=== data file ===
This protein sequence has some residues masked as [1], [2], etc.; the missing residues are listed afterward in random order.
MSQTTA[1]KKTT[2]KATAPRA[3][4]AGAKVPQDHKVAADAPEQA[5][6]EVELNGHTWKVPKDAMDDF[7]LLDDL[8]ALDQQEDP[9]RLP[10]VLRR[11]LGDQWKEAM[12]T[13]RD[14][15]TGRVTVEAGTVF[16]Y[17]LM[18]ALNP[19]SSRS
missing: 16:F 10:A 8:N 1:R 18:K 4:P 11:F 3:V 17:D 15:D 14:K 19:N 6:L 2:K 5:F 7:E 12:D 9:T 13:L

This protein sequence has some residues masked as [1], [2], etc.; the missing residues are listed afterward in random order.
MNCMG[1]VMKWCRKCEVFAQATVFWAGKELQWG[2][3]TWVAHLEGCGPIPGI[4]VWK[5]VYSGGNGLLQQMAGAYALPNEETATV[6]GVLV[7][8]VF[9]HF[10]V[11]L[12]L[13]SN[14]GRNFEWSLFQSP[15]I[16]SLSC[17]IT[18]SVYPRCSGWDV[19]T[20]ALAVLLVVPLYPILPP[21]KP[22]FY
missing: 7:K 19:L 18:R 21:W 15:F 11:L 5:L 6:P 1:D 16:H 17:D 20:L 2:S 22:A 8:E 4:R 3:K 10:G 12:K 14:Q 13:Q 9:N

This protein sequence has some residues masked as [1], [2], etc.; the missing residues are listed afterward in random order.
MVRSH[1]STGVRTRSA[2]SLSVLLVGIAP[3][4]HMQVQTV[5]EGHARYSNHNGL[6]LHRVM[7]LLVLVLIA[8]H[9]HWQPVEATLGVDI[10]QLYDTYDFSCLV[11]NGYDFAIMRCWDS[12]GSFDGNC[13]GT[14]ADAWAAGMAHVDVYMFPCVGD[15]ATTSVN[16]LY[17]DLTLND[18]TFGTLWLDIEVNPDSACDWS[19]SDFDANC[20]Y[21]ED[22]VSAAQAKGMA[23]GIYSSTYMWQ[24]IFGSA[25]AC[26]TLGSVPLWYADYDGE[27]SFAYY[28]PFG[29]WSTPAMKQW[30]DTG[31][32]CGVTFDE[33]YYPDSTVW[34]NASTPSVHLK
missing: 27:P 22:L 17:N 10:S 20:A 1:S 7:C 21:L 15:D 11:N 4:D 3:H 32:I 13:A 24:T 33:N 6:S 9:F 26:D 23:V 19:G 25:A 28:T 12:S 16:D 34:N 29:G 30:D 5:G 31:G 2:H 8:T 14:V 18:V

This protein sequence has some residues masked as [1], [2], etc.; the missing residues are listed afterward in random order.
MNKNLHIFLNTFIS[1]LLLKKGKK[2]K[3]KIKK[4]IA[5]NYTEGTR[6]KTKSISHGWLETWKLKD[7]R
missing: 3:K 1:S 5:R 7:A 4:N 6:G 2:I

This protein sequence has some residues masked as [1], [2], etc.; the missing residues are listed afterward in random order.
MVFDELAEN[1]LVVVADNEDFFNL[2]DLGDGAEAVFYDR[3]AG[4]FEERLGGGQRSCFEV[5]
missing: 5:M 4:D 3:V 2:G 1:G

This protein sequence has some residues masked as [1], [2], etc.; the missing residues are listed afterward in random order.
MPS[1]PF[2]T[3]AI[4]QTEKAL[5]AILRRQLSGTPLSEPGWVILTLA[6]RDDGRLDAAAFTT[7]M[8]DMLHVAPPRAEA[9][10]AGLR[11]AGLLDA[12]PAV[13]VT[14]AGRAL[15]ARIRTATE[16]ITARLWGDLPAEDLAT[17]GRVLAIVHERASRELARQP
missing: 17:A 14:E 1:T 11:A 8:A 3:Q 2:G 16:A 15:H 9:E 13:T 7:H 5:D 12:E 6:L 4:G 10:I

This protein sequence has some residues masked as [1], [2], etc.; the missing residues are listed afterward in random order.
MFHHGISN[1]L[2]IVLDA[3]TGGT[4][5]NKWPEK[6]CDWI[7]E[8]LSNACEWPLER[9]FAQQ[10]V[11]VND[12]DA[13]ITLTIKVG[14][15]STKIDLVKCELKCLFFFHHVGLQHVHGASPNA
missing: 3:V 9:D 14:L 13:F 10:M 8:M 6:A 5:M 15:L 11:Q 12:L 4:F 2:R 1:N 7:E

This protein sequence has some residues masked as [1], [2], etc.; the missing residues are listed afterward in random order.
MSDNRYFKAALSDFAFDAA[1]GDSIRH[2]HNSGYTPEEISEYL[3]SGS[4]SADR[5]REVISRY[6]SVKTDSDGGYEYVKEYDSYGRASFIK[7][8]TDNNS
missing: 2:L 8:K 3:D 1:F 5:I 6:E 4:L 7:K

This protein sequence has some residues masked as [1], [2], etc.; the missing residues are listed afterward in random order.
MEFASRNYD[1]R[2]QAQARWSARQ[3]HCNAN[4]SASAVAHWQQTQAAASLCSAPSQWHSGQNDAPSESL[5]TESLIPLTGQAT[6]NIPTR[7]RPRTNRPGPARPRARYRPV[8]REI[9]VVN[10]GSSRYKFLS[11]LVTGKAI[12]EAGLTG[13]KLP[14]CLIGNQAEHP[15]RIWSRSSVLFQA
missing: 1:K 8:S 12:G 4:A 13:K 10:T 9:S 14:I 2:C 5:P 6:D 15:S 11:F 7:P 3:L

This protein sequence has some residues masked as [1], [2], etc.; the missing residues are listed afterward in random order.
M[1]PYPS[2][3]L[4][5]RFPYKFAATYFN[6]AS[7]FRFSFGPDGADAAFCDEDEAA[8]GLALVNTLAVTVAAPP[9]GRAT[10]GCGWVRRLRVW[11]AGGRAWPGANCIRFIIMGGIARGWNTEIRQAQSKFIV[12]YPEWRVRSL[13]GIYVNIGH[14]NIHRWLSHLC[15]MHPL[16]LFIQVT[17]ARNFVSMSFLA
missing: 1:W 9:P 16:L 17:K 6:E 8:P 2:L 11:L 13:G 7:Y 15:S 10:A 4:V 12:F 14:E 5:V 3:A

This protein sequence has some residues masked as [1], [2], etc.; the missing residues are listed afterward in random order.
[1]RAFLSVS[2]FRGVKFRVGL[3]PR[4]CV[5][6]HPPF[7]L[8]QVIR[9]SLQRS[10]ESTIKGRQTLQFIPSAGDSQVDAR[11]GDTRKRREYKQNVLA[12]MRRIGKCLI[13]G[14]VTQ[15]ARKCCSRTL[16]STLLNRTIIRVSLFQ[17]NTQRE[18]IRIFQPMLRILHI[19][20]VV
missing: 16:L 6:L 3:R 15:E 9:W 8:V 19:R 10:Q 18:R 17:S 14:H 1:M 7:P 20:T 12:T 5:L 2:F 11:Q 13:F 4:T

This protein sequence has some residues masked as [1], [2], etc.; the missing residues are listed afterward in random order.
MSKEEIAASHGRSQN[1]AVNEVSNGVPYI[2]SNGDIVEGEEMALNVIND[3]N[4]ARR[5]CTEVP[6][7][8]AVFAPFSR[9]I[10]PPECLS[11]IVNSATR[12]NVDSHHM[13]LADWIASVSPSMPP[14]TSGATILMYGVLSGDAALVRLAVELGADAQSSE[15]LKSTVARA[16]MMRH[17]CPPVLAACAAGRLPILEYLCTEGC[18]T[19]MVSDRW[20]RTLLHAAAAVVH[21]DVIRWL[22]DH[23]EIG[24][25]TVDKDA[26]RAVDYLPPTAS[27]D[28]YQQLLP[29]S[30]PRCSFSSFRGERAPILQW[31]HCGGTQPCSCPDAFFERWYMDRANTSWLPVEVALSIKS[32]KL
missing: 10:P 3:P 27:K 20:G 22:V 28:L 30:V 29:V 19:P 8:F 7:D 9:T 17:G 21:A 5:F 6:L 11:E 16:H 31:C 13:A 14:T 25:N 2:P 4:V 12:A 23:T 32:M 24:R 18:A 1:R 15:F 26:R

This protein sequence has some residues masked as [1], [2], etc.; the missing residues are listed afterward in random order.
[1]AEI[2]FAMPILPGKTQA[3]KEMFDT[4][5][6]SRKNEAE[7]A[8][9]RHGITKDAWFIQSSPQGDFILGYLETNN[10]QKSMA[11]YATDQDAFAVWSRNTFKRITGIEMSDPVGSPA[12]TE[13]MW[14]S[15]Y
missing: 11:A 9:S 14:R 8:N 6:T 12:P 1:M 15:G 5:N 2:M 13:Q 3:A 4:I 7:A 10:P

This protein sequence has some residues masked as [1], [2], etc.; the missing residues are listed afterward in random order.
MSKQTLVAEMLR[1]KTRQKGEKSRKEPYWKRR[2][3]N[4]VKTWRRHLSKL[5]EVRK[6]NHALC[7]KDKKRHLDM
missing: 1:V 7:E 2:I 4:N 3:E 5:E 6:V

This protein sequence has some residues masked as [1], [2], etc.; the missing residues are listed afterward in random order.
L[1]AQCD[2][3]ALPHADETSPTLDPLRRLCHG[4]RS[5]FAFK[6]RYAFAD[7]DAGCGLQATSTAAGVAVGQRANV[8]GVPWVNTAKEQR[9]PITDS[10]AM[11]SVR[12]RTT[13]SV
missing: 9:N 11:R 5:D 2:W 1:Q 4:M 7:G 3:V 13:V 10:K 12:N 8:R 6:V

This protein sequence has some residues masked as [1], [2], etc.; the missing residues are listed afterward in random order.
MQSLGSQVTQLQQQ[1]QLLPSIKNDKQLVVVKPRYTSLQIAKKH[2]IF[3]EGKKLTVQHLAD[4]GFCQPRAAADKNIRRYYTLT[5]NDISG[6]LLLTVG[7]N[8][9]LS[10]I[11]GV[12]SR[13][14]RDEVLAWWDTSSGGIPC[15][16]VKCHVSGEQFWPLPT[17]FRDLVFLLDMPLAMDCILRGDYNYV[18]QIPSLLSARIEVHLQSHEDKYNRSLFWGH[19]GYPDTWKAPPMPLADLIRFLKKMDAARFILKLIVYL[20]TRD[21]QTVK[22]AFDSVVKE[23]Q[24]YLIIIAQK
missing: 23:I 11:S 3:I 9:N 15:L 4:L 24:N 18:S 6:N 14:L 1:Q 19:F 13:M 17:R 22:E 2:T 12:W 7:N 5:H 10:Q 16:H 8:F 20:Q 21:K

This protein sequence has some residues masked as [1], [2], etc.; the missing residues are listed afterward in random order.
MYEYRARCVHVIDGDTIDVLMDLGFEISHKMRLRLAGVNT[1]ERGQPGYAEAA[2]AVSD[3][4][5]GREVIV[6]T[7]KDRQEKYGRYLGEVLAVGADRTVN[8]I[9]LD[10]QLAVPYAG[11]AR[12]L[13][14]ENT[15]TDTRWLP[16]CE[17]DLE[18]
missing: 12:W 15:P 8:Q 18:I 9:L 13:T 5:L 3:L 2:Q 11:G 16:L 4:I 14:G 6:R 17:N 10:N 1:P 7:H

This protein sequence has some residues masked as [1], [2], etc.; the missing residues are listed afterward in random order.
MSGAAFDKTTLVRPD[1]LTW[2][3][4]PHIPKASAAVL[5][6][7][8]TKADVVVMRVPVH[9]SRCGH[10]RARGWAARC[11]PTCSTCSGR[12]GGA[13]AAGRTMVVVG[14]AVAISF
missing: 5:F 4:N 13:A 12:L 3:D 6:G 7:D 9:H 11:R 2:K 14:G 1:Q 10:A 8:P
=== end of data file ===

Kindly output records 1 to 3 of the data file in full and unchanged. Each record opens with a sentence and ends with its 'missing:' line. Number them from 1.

This protein sequence has some residues masked as [1], [2], etc.; the missing residues are listed afterward in random order.
MSQTTA[1]KKTT[2]KATAPRA[3][4]AGAKVPQDHKVAADAPEQA[5][6]EVELNGHTWKVPKDAMDDF[7]LLDDL[8]ALDQQEDP[9]RLP[10]VLRR[11]LGDQWKEAM[12]T[13]RD[14][15]TGRVTVEAGTVF[16]Y[17]LM[18]ALNP[19]SSRS
missing: 16:F 10:A 8:N 1:R 18:K 4:P 11:F 3:V 17:D 15:D 14:K 19:N 6:L 2:K 5:F 7:E 12:D 9:T 13:L

This protein sequence has some residues masked as [1], [2], etc.; the missing residues are listed afterward in random order.
MNCMG[1]VMKWCRKCEVFAQATVFWAGKELQWG[2][3]TWVAHLEGCGPIPGI[4]VWK[5]VYSGGNGLLQQMAGAYALPNEETATV[6]GVLV[7][8]VF[9]HF[10]V[11]L[12]L[13]SN[14]GRNFEWSLFQSP[15]I[16]SLSC[17]IT[18]SVYPRCSGWDV[19]T[20]ALAVLLVVPLYPILPP[21]KP[22]FY
missing: 7:K 19:L 18:R 21:W 15:F 11:L 5:L 6:P 1:D 16:H 17:D 20:L 2:S 22:A 8:E 4:R 3:K 10:G 12:K 14:Q 13:Q 9:N

This protein sequence has some residues masked as [1], [2], etc.; the missing residues are listed afterward in random order.
MVRSH[1]STGVRTRSA[2]SLSVLLVGIAP[3][4]HMQVQTV[5]EGHARYSNHNGL[6]LHRVM[7]LLVLVLIA[8]H[9]HWQPVEATLGVDI[10]QLYDTYDFSCLV[11]NGYDFAIMRCWDS[12]GSFDGNC[13]GT[14]ADAWAAGMAHVDVYMFPCVGD[15]ATTSVN[16]LY[17]DLTLND[18]TFGTLWLDIEVNPDSACDWS[19]SDFDANC[20]Y[21]ED[22]VSAAQAKGMA[23]GIYSSTYMWQ[24]IFGSA[25]AC[26]TLGSVPLWYADYDGE[27]SFAYY[28]PFG[29]WSTPAMKQW[30]DTG[31][32]CGVTFDE[33]YYPDSTVW[34]NASTPSVHLK
missing: 27:P 22:L 17:N 10:S 20:A 1:S 7:C 21:L 15:D 11:N 4:D 3:H 32:I 13:A 24:T 33:N 6:S 9:F 26:D 23:V 19:G 25:A 28:T 12:S 16:D 34:N 29:G 30:D 5:G 31:G 2:H 8:T 14:V 18:V